By James Bennett, Managing Online Editor, Melcrum (May 20, 2009)
If you thought Google employees were the most engaged in today’s cutthroat and recession-riddled corporate world, think again. Despite receiving more than 700,000 applications a year to work for the planet’s most forward thinking Web 2.0 outfit, the company has seen hiring slow, been forced to cut back on some of its infamous perks such as afternoon tea and its annual ski trip and has even seen some of its most talented Googlers jump ship to competitors such as Twitter and Facebook.
So what has it gone and done? Well being the most advanced and innovative algorithmic genius in its class it’s gone and done what it’s best at doing - created an algorithm - but this time has taken employee engagement 2.0 to an entirely new and never-before-seen level. It has produced an algorithm so advanced and so ingrained in the employment and engagement process that it can supposedly crunch employee data such as appraisals, salaries and promotion history and decipher who among its staff is the most unhappy and who among the 20,000 engineers, developers and nerds it employs is the most willing to leave. Not only does it know every move we as web users make online, it can now pry into the work-life habits of its own and work out who should stay and who should go. It’s hard to fathom but Google’s boffins know the answers before their staff do.
Currently in a test phase, the system, if proved effective – and it would have to be faultless considering the information it gathers and the consequences it could have on people’s lives – could forever change the way businesses and their internal communications departments around the world vet and engage or even dismiss their employees.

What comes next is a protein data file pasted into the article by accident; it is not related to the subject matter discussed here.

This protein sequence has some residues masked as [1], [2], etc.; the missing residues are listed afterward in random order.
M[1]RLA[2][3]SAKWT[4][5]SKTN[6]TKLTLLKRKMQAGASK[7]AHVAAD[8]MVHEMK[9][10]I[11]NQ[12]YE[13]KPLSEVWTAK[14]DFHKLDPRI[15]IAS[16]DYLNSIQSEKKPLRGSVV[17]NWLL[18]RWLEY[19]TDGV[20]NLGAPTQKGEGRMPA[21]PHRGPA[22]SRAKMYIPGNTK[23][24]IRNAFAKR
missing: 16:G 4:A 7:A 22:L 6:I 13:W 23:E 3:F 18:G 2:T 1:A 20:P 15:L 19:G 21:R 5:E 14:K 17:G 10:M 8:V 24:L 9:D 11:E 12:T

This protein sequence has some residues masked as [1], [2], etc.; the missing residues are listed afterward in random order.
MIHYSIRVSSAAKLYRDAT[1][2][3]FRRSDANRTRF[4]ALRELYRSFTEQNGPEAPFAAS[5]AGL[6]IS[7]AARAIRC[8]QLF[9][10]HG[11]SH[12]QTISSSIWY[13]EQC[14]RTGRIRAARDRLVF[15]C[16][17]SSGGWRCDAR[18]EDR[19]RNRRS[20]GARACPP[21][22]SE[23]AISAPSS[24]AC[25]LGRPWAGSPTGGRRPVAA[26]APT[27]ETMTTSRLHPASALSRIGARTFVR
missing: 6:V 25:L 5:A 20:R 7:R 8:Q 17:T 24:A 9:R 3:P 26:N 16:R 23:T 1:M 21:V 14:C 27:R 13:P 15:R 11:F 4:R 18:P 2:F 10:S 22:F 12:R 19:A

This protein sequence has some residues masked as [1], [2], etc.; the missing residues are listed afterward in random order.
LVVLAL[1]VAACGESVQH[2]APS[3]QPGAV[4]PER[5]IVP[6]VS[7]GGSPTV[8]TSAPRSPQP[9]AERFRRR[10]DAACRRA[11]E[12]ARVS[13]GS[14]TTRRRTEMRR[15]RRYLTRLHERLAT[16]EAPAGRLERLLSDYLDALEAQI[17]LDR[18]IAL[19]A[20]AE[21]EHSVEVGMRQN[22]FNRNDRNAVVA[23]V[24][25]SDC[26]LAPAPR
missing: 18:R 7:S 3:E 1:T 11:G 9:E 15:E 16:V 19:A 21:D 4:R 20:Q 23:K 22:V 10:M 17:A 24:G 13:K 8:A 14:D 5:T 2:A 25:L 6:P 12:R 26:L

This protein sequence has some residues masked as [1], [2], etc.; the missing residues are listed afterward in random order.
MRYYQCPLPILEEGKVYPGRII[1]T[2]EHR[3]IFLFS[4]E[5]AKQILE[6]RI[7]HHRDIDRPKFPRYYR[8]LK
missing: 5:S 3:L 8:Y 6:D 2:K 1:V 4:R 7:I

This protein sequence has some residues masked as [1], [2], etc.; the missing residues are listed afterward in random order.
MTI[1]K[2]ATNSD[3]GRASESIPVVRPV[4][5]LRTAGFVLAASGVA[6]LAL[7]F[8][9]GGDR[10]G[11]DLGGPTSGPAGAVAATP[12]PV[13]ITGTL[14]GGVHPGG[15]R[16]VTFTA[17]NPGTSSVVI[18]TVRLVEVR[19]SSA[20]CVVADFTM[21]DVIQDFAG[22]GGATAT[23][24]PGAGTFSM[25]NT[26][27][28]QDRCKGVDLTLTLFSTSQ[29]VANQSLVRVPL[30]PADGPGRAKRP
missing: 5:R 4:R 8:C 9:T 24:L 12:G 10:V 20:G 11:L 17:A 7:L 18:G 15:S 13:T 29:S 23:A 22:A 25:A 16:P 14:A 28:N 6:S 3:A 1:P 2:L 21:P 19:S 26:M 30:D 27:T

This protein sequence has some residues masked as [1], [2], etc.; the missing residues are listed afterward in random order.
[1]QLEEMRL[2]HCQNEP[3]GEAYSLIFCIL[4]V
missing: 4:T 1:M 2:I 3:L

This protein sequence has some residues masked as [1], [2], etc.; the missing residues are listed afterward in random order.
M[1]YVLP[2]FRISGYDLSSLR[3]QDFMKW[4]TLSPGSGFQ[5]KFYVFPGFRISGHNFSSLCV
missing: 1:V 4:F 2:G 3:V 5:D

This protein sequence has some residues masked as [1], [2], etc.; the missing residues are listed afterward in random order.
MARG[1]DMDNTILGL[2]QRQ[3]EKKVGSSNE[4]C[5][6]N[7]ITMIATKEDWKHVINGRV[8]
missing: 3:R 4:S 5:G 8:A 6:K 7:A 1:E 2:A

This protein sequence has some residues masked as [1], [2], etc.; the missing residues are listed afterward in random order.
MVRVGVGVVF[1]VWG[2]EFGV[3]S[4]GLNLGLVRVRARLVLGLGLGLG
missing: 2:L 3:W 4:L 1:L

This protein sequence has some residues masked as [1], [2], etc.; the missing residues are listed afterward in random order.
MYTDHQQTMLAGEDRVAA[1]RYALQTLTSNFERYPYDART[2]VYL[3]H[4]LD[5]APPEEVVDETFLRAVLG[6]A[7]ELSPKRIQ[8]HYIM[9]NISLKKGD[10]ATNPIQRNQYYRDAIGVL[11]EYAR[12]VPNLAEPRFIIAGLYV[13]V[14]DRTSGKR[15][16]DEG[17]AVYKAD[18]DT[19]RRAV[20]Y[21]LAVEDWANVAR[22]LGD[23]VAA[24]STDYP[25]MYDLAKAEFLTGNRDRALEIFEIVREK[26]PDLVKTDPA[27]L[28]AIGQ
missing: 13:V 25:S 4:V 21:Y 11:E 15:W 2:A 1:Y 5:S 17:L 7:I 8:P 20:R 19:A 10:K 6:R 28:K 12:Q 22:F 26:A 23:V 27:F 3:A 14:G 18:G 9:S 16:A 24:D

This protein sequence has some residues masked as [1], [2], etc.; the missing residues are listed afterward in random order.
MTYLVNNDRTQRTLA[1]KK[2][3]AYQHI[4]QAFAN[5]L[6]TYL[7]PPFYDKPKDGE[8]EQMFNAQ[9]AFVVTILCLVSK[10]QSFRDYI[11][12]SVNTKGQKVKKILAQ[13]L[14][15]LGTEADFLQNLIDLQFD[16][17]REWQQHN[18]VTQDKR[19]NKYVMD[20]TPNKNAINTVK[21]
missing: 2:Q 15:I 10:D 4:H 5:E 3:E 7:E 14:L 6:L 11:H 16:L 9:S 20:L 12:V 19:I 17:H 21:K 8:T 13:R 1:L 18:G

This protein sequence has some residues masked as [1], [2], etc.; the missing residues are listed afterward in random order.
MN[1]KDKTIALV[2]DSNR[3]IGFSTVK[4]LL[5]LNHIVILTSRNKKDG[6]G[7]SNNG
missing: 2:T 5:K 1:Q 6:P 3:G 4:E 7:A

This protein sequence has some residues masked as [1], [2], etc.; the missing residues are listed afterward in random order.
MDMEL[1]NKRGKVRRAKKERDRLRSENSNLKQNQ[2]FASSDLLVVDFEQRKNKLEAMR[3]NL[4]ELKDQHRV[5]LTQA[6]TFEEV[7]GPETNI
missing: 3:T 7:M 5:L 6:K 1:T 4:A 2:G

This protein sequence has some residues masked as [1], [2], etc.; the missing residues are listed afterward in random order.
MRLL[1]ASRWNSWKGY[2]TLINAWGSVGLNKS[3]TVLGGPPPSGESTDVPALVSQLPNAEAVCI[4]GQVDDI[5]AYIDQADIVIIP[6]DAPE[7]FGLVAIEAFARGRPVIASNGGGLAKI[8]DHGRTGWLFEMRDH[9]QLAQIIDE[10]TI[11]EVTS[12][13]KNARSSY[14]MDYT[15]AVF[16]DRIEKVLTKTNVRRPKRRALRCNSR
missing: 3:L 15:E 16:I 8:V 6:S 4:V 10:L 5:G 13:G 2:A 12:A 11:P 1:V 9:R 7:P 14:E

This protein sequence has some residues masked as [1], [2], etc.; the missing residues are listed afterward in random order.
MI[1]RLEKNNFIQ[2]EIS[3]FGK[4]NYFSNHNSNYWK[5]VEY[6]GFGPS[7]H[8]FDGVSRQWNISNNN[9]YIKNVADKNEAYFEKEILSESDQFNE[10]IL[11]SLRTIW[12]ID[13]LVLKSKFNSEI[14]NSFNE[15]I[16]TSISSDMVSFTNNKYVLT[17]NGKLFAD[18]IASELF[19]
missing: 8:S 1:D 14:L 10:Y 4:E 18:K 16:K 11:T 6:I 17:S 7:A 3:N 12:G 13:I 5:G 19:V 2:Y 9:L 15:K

The web giant has so far, however, discovered one key trend. Those of its employees that feel underused are more likely than others to leave. But the further it looks into the problem and examines employee reviews and pay histories the more I can imagine it will uncover more detail about how its workers think, behave, and react to certain emotions and situations. The key element will be to determine whether or not this research is effective in engaging more staff, unearthing those that are unhappiest and crucially, considering the economic times we are living in, what result this has on the bottom line. Could this be the ultimate tool, the Holy Grail, that we’ve all been looking for, to finally and accurately measure how we can effectively engage our employees and return a healthy profit in order to keep share and stakeholders happy? The possibilities, as with anything this company seems to do, are endless.
Google’s engagement algorithm – why now?
Crunches data from employee reviews, promotion and pay histories in a mathematical formula to identify which of its 20,000 employees are most likely to leave.
Google officials are reluctant to share details of the formula that is still being tested.
Google says the algorithm has already identified employees who felt underused, a key complaint among those who contemplate leaving.
Current and former Googlers said the company is losing talent because some employees feel they can’t make the same impact as the company matures.
Google's algorithm has been described by one HR commentator as “helping the company get inside people's heads even before they know they might leave”.
In recent weeks several top executives has left the company including advertising sales boss Tim Armstrong and display-advertising chief David Rosenblatt, Doug Bowman, engineering director Steve Horowitz and search-quality chief Santosh Jayaram, both of which have switched sides to Facebook and Twitter.